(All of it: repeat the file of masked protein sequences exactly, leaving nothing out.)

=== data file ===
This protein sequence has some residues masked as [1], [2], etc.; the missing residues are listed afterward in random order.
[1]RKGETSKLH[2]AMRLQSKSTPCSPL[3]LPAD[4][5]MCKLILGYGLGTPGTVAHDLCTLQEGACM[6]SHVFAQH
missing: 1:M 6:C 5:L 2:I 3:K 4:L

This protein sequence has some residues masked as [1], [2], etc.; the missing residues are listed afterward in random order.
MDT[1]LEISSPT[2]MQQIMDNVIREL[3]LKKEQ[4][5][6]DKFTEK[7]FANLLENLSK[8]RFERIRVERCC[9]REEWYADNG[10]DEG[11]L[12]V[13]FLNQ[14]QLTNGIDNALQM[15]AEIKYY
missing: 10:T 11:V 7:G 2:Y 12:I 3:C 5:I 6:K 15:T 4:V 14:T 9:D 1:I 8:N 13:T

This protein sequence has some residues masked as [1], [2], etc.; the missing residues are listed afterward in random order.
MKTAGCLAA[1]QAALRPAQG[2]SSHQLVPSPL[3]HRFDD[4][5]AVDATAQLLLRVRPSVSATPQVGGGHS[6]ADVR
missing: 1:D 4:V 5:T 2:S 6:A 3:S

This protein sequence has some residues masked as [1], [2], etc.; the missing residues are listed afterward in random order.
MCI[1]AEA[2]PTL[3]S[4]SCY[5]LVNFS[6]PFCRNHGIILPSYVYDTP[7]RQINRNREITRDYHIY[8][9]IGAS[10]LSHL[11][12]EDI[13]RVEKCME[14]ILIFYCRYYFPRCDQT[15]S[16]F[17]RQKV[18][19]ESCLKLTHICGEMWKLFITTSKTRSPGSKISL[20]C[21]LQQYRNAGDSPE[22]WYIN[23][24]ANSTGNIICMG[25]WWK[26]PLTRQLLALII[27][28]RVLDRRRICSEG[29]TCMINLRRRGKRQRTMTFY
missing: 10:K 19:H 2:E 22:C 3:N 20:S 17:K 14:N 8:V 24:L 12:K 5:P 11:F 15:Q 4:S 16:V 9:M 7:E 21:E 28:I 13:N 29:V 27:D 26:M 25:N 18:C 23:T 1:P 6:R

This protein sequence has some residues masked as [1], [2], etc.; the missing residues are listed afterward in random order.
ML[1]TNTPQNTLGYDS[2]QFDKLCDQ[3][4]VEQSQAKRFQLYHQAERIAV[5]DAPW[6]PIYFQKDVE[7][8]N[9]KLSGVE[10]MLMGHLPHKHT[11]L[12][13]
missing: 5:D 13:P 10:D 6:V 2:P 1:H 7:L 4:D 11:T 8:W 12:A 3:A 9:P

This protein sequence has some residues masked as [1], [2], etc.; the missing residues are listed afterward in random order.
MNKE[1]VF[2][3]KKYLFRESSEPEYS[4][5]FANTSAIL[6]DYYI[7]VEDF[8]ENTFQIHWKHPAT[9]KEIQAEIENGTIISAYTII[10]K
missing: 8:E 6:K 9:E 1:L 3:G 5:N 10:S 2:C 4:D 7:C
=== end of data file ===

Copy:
This protein sequence has some residues masked as [1], [2], etc.; the missing residues are listed afterward in random order.
[1]RKGETSKLH[2]AMRLQSKSTPCSPL[3]LPAD[4][5]MCKLILGYGLGTPGTVAHDLCTLQEGACM[6]SHVFAQH
missing: 1:M 6:C 5:L 2:I 3:K 4:L

This protein sequence has some residues masked as [1], [2], etc.; the missing residues are listed afterward in random order.
MDT[1]LEISSPT[2]MQQIMDNVIREL[3]LKKEQ[4][5][6]DKFTEK[7]FANLLENLSK[8]RFERIRVERCC[9]REEWYADNG[10]DEG[11]L[12]V[13]FLNQ[14]QLTNGIDNALQM[15]AEIKYY
missing: 10:T 11:V 7:G 2:Y 12:I 3:C 5:I 6:K 15:T 4:V 14:T 9:D 1:I 8:N 13:T

This protein sequence has some residues masked as [1], [2], etc.; the missing residues are listed afterward in random order.
MKTAGCLAA[1]QAALRPAQG[2]SSHQLVPSPL[3]HRFDD[4][5]AVDATAQLLLRVRPSVSATPQVGGGHS[6]ADVR
missing: 1:D 4:V 5:T 2:S 6:A 3:S

This protein sequence has some residues masked as [1], [2], etc.; the missing residues are listed afterward in random order.
MCI[1]AEA[2]PTL[3]S[4]SCY[5]LVNFS[6]PFCRNHGIILPSYVYDTP[7]RQINRNREITRDYHIY[8][9]IGAS[10]LSHL[11][12]EDI[13]RVEKCME[14]ILIFYCRYYFPRCDQT[15]S[16]F[17]RQKV[18][19]ESCLKLTHICGEMWKLFITTSKTRSPGSKISL[20]C[21]LQQYRNAGDSPE[22]WYIN[23][24]ANSTGNIICMG[25]WWK[26]PLTRQLLALII[27][28]RVLDRRRICSEG[29]TCMINLRRRGKRQRTMTFY
missing: 10:K 19:H 2:E 22:C 3:N 20:S 17:K 14:N 8:V 24:L 12:K 5:P 11:F 15:Q 4:S 16:V 9:M 7:E 21:E 28:I 13:N 29:V 27:D 26:M 25:N 18:C 23:T 1:P 6:R

This protein sequence has some residues masked as [1], [2], etc.; the missing residues are listed afterward in random order.
ML[1]TNTPQNTLGYDS[2]QFDKLCDQ[3][4]VEQSQAKRFQLYHQAERIAV[5]DAPW[6]PIYFQKDVE[7][8]N[9]KLSGVE[10]MLMGHLPHKHT[11]L[12][13]
missing: 5:D 13:P 10:D 6:V 2:P 1:H 7:L 4:D 11:T 8:W 12:A 3:A 9:P

This protein sequence has some residues masked as [1], [2], etc.; the missing residues are listed afterward in random order.
MNKE[1]VF[2][3]KKYLFRESSEPEYS[4][5]FANTSAIL[6]DYYI[7]VEDF[8]ENTFQIHWKHPAT[9]KEIQAEIENGTIISAYTII[10]K
missing: 8:E 6:K 9:E 1:L 3:G 5:N 10:S 2:C 4:D 7:C